By Liz Tracy
By Alex Rendon
By Abel Folgar
By Lee Zimmerman
By David Rolland
By Lee Zimmerman
By Alex Rendon
By Liz Tracy
John, the blue-eyed general manager, brought me a half-pot of kiwi-pear white tea and gave me the 411: The Funky Buddha is about to become Boca's biggest microbrewery; they're working on becoming a music-focused venue; open-mic nights have been benefiting charity for four years now.
"Who's the Funky Buddha?" I asked.
"That's open to interpretation," John said. "He can be whatever you imagine him as."
2449 Wilton Drive
Wilton Manors, FL 33305
Category: Bars and Clubs
Region: Wilton Manors
Funky Buddha Lounge and Brewery, 2621 N. Federal Highway, Boca Raton. Call 561-368-4643, or click here.
Antea, Hilton Fort Lauderdale Marina, 1881 SE 17th St., Fort Lauderdale. Call 888-554-2131.
"He's Buddha's cooler, laid-back, stoner brother," I said.
"If that's how you see him," John said.
"What flavor hookah should we have?" interjected Beard, who was perusing the extensive list of hookah flavors (everything from sex on the beach to cappuccino to licorice).
A few minutes later, John was bringing over a hookah full of Hawaiian Dreams, his recommended flavor, and Beard was guzzling a Chimay ale.
The open-mic host — broad, with a booming voice — beat-boxed for a few minutes before calling a pair of musicians up to the stage.
The duo — a vocalist with bushy brown hair and tight jeans, a guitarist with shaggy black hair and stunning jaw lines — seemed uncomfortable at first. But then the singer — who was 16, by the way — let loose with his high, clean vocals and stunned the buzzing audience, which suddenly became slack-jawed and silent.
When their original song ended, the duo followed it with an acoustic version of Lady Gaga's "Bad Romance." It was emotional, moving, and beautiful — basically everything Lady Gaga's version isn't.
I took a long drag on the hookah, spat out a stream of billowing smoke, and charged over to the pair as they left the stage.
Guitarist Eric had discovered Brett — who sweetly hugged me when I complimented his singing voice — only a few weeks ago.
"Can you believe this kid isn't famous yet?" Eric said after Brett went outside to wait for his father. "Since we've met, we've been cranking out songs by the dozens."
"That's incredible," I said. "Kid seems nice too."
"He's a little insecure," Eric admitted. "If I had his amazing voice? I'd be like, 'What, bitches!' But he'll learn."
Next up was a string of decently funny comics; basically, they used two topics: masturbation and weed. (One comic mentioned feeding a dog chocolate, but he lost the audience's attention so fast that he laid down on the stage for his remaining five minutes. Awkward.)
"Hi, my name's Matt," one bearded, long-haired comic said. "I like smoking pot and watching ethnically diverse people fuck on the internet." Cheers and laughter ensued.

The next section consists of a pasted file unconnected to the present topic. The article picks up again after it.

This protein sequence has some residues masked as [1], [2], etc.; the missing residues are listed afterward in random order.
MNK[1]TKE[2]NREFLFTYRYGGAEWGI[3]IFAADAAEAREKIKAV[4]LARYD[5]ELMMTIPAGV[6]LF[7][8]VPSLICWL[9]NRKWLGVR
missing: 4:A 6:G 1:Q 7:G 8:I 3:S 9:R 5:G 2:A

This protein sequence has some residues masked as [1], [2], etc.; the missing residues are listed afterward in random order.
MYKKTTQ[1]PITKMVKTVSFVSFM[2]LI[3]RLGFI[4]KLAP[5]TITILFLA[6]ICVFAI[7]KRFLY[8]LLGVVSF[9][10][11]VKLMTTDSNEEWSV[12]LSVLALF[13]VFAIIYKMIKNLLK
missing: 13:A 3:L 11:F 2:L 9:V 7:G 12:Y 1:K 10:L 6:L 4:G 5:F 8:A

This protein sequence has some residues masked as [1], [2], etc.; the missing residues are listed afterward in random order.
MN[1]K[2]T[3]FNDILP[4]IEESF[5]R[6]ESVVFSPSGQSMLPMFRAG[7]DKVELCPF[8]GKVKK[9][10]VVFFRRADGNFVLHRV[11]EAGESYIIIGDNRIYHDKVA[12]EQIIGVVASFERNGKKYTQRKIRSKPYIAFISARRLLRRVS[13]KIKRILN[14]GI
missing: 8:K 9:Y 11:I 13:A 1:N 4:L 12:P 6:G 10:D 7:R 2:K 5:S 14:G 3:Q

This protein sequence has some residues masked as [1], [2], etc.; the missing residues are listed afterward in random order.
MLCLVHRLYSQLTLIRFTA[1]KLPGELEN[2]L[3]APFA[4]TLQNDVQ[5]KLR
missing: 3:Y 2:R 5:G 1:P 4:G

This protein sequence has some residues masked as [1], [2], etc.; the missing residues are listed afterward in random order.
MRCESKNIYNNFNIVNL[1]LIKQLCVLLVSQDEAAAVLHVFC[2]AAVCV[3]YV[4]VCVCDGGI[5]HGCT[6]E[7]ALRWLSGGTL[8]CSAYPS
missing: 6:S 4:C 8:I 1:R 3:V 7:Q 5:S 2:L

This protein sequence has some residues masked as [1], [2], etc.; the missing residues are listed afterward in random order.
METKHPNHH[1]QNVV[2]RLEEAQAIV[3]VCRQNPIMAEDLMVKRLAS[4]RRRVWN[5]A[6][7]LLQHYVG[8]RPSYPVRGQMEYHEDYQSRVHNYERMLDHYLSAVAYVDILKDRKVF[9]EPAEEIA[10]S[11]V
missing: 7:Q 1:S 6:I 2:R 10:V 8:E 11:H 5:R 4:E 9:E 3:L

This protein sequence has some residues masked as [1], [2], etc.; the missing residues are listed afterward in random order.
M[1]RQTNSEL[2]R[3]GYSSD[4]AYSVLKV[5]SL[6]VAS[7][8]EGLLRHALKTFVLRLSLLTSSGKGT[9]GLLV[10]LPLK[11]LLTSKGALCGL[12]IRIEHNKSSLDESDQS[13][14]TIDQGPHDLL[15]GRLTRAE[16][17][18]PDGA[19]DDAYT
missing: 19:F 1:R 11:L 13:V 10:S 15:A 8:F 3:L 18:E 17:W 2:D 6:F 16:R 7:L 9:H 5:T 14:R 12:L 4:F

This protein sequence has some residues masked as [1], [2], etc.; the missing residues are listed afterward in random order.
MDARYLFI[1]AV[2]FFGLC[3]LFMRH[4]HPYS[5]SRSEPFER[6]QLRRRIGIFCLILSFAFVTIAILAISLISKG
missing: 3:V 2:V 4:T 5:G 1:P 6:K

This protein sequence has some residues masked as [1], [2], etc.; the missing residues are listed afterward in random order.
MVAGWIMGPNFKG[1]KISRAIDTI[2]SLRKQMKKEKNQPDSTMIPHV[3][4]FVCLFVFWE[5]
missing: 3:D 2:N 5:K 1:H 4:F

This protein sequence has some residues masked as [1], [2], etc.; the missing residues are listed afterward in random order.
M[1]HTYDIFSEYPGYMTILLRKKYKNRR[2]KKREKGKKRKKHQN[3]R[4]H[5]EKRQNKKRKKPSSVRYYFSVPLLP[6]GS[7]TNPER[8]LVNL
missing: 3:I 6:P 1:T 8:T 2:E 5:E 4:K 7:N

"Who likes smoking pot?" he asked.
The truth about the Buddha: It's where a shitload of different people — stoners, college kids, goths, and even a quartet of high-heel-wearing, supermodel-hot chicks — all get together, chill, blow fruity smoke rings, and laugh at semen jokes.
Antea: Antea is a brand-spankin'-new bar in the Fort Lauderdale Beach Hilton Hotel that serves sexy drinks, is perpetually packed, and has somehow managed to commandeer the entire hotel lobby and turn it into a happenin' nightspot. Antea is so new, it borrows its drink menu from the outdoor patio bar, but it's got all the liquor and fast-paced bartenders it needs to make anything your little lush heart desires. Let's just say this: My pungent, blood-red hurricane (made with Bacardi, gin, amaretto, grenadine, orange juice, pineapple juice, and grapefruit juice) put me on an alcohol-soaked cloud nine.
I had to wait in a line three people deep just to talk to Lisbeth, the dark-haired bartender. She entertained my questions over the sterile steel counter, aware of the swarming masses of beverage seekers. "We are always this busy," she said as though I were an idiot. "We're in season right now — this hotel is packed with people going and coming on cruises."
"What about your drink menu?" I asked.
"We're working on developing a specific menu for Antea," she said. "Whereas the patio bar specializes more in cocktails — like the hurricane, island driver, Hilton punch, and various kinds of mojito — we're going to specialize more in martinis."
I'd settled down with my hurricane on one of the lobby's classy couches and was imbibing near a well-dressed man with sharp blue eyes and a long-legged bottle blond in a short, spotted dress. She had her legs crossed and kept glancing at her phone. Although they were both sucking down drinks at an alarming rate, she seemed rather surly. I overheard him tell her he was working on a "big case" and then ask what kind of men she liked.
"Good ones," she said curtly.
The thing that makes this such a euphoric place to be is not the white, plushy couches, immaculate counters, expansive chandeliers or charming bookshelves boasting tomes with names like Guide to Freshwater Fishing — it's that celebratory vacation vibe. It's the crackling of different languages and accents and being among the vacationing elite in all their sun-tanned glory with nothing on their agenda except ordering another round of drinks.
Back on the couch, Ol' Blue Eyes was cracking jokes and had offered his blond acquaintance a sip of his rum (a gentleman's drink, he said). She humored him and took a drink. A quick glance in their direction revealed that she was smiling slightly.